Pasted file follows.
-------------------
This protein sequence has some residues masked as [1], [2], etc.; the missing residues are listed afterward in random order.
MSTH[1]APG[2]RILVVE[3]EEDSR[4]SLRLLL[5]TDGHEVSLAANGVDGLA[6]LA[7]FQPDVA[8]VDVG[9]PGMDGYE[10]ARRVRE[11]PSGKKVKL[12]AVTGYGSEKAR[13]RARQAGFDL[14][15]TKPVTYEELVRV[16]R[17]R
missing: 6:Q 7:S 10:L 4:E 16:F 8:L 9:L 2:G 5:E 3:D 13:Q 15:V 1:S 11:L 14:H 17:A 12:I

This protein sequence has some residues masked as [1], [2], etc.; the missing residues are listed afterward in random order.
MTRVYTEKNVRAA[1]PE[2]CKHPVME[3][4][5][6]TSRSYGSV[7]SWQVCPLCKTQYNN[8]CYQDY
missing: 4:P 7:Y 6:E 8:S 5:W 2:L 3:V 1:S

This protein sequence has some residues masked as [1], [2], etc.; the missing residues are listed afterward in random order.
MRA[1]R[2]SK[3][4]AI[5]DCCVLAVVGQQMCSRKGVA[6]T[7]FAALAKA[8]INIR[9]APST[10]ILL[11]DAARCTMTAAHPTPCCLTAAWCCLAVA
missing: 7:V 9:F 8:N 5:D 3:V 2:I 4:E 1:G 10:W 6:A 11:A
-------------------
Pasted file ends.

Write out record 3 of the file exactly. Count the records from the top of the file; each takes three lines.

This protein sequence has some residues masked as [1], [2], etc.; the missing residues are listed afterward in random order.
MRA[1]R[2]SK[3][4]AI[5]DCCVLAVVGQQMCSRKGVA[6]T[7]FAALAKA[8]INIR[9]APST[10]ILL[11]DAARCTMTAAHPTPCCLTAAWCCLAVA
missing: 7:V 9:F 8:N 5:D 3:V 2:I 4:E 1:G 10:W 6:A 11:A